The table showing how countries voted on Friday. Downloaded from 'X', formerly Twitter.
The table showing how countries voted on Friday. Downloaded from 'X', formerly Twitter.

Portugal sticks by reasons for voting for ceasefire in Middle East

“Yes vote is one that best contributes to peace”

With so much division across the world now over events unfolding in Gaza, Portugal has spoken about why this country stood among the crushing majority supporting a UN resolution for a ceasefire.

That resolution has been effectively ignored and deeply-criticised by Israel. 

The country’s UN ambassador Gilad Erdan said the vote signalled a day of infamy. 

“We have all witnessed that the UN no longer holds even one ounce of legitimacy or relevance”, he said after the vote on Friday.

Yesterday, as Israeli troops began rolling into Gaza under cover of intensified aerial bombardment, President of Turkey – another of the 120 countries that supported the UN resolution – told a massive pro-Palestinian rally that Hamas “is not a terrorist organisation (…) Israel is an occupier”. The “main culprit behind the massacre unfolding in Gaza is the West”, Erdogan told a sea of supporters – indicating how much division must exist even between those 120 countries that voted for a ceasefire.

Writing over social media, Portugal’s head of diplomacy João Gomes Cravinho said Portugal’s decision “was not easy” and the resolution itself “was not perfect”, which is why the government issued an explanation of vote afterwards. But it was, in the government’s view, the vote that “best contributes to peace at this time”, writes the Minister, adding:“It is essential to find the path to a two-state solution”.

Here, Israel’s ambassador to Portugal Dor Shapira has expressed his regret over Portugal’s stance, saying “I am sorry, but when you vote like Iran, Syria, Russia and North Korea and not like the US, the UK, Japan and Germany, something doesn’t add up with your position. Israel has the right to defend itself against a terrorist organization (2 points that are not mentioned in the resolution)”.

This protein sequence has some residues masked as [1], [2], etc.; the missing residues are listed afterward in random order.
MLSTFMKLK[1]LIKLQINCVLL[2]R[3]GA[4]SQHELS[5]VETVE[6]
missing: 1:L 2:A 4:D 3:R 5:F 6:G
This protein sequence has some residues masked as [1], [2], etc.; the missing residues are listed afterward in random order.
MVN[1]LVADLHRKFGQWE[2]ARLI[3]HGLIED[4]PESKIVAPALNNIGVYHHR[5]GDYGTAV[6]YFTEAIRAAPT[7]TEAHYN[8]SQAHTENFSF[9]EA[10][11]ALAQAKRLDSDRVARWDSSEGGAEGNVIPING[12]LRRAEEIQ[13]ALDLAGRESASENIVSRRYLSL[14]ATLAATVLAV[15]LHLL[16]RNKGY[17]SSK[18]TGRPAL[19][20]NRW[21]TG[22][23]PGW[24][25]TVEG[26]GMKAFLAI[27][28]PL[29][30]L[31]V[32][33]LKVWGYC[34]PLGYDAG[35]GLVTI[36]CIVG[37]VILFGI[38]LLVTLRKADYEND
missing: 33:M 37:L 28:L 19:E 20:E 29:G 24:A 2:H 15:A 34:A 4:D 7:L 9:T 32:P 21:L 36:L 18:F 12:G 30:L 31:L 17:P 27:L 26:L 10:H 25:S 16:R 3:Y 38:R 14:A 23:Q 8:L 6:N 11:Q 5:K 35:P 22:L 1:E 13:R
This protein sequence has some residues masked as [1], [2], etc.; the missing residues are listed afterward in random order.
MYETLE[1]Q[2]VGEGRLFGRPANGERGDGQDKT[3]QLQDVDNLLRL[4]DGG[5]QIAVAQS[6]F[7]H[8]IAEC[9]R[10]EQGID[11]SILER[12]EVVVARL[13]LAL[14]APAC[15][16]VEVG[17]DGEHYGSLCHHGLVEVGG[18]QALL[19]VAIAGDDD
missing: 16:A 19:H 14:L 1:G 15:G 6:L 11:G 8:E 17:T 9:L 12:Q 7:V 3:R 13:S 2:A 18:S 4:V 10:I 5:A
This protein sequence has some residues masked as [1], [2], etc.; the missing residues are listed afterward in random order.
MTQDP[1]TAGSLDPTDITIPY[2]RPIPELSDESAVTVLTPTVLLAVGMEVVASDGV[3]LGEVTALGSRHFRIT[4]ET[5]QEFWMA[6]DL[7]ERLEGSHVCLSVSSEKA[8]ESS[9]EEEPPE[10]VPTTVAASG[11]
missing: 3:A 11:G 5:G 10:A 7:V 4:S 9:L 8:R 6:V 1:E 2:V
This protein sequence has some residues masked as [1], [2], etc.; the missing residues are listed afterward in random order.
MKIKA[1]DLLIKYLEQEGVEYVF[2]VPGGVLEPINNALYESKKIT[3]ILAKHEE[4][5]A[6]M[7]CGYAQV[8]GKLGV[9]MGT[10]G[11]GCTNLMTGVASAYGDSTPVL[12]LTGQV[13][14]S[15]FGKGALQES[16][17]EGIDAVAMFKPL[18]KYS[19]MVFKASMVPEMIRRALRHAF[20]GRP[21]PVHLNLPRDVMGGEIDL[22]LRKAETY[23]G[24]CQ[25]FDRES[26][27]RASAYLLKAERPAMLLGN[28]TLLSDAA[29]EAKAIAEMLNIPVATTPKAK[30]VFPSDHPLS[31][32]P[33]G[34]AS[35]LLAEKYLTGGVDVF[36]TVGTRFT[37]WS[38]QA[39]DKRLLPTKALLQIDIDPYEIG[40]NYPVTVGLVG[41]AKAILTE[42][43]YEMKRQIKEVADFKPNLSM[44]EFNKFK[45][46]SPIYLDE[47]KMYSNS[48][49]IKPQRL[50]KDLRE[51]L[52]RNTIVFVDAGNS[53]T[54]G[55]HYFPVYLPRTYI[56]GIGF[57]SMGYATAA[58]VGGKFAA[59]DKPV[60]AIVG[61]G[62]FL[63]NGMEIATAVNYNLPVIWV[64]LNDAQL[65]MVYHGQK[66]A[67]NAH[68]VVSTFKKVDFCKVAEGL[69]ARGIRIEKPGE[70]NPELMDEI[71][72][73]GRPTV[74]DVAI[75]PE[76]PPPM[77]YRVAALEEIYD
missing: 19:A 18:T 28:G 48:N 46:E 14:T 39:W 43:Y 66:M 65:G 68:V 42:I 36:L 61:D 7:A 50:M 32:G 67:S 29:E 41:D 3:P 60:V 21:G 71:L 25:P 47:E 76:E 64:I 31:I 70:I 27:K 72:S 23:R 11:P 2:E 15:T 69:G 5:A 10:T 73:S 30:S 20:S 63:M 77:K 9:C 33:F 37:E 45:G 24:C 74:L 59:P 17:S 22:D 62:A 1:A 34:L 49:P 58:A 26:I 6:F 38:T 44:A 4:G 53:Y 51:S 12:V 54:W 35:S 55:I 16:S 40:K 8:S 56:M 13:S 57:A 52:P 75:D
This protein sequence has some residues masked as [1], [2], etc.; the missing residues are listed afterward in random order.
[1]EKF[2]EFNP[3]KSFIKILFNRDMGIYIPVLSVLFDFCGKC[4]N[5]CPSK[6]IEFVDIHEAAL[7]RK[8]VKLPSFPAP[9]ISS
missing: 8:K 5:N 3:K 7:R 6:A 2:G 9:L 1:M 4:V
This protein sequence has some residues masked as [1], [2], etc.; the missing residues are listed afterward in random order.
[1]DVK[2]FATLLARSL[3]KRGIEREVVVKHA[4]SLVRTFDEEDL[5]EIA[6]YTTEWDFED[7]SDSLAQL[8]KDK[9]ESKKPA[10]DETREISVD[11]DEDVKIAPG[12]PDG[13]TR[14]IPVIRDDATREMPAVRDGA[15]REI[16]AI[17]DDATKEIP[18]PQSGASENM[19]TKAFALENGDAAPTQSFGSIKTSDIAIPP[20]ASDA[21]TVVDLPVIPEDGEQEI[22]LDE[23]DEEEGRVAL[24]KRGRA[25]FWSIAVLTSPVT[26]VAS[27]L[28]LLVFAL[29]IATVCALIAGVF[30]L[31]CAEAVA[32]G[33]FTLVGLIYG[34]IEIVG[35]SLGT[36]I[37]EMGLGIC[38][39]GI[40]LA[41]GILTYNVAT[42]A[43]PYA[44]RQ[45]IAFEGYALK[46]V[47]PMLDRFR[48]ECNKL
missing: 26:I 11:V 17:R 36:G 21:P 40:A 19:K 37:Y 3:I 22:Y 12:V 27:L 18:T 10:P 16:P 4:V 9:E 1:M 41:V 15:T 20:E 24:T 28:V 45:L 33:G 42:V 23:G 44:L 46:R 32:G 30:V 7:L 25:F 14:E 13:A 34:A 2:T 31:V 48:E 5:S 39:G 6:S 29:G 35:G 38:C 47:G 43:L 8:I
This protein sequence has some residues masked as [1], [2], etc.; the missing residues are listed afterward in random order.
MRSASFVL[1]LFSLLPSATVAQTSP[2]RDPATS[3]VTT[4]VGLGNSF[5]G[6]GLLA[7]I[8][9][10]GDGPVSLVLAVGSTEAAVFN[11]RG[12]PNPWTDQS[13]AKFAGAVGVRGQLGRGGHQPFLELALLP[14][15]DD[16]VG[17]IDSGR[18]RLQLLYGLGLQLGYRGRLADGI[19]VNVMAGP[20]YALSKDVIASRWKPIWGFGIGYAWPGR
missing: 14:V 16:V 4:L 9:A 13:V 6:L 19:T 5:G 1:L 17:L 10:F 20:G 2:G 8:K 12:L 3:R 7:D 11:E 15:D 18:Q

In a separate post, Mr Shapira lambasts the United Nations generally, reiterating that “Israel rejects the call for a ceasefire and will continue to act to ensure its security and the safety of its citizens. 

“Just as the world united to defeat ISIS and the Nazis, there is a moral obligation for the international community to support Israel in its fight against Hamas”.

The United Nations (UN) General Assembly passed the non-binding resolution on Friday, with 120 votes in favor (see table above), calling for an “immediate, lasting and sustained humanitarian truce” in Gaza and the rescinding of Israel’s order to move the population to the south of the enclave.

The draft resolution was presented by Jordan, and co-sponsored by more than 40 UN member states. 

Countries such as Israel, the United States, Austria and Hungary voted against the text, while Ukraine, the United Kingdom, Canada, Germany, Iraq, Albania and Cape Verde abstained.

As State news agency Lusa observes, “despite not being binding, this resolution carries political weight and shows the international community’s position on the way Israel is conducting its war against the Islamist group Hamas.

“An amendment proposed by Canada and supported by dozens of countries, including Portugal, the United States and the United Kingdom, which unequivocally condemned the Hamas terrorist attacks of October 7 and called for the immediate and unconditional release of the hostages, was also put to the vote, but was not approved, as it did not receive the favorable votes of two-thirds of the member states (it received 88 votes in favor, 55 against and 23 abstentions)”.

Specifically, the resolution calls for an “immediate, lasting and sustained humanitarian truce leading to a cessation of hostilities”; demands that all parties immediately and fully comply with their obligations under international law, including the protection of civilians and civilian property, and humanitarian personnel; and also demands the immediate, continuous and unhindered supply of essential goods and services to civilians throughout the Gaza Strip, including water, food, medical supplies, fuel and electricity.

Among other points, it also calls for the rescinding of Israel’s order for Gaza residents to move south; and calls for the immediate and unconditional release of all civilians who are illegally held captive.

The resolution also reaffirms that a just and lasting solution to the Israeli-Palestinian conflict can only be achieved by “peaceful means, on the basis of the relevant United Nations resolutions and in accordance with international law, and on the basis of the two-state solution”.

The vote took place at an emergency special session of the UN General Assembly, called after the UN Security Council was deadlocked and so far has failed to pass any of the four resolutions that were put to the vote on the issue.

Under UN rules, the General Assembly can call an “emergency special session” within 24 hours if the Security Council “fails to exercise its primary responsibility” for maintaining international peace and security. ND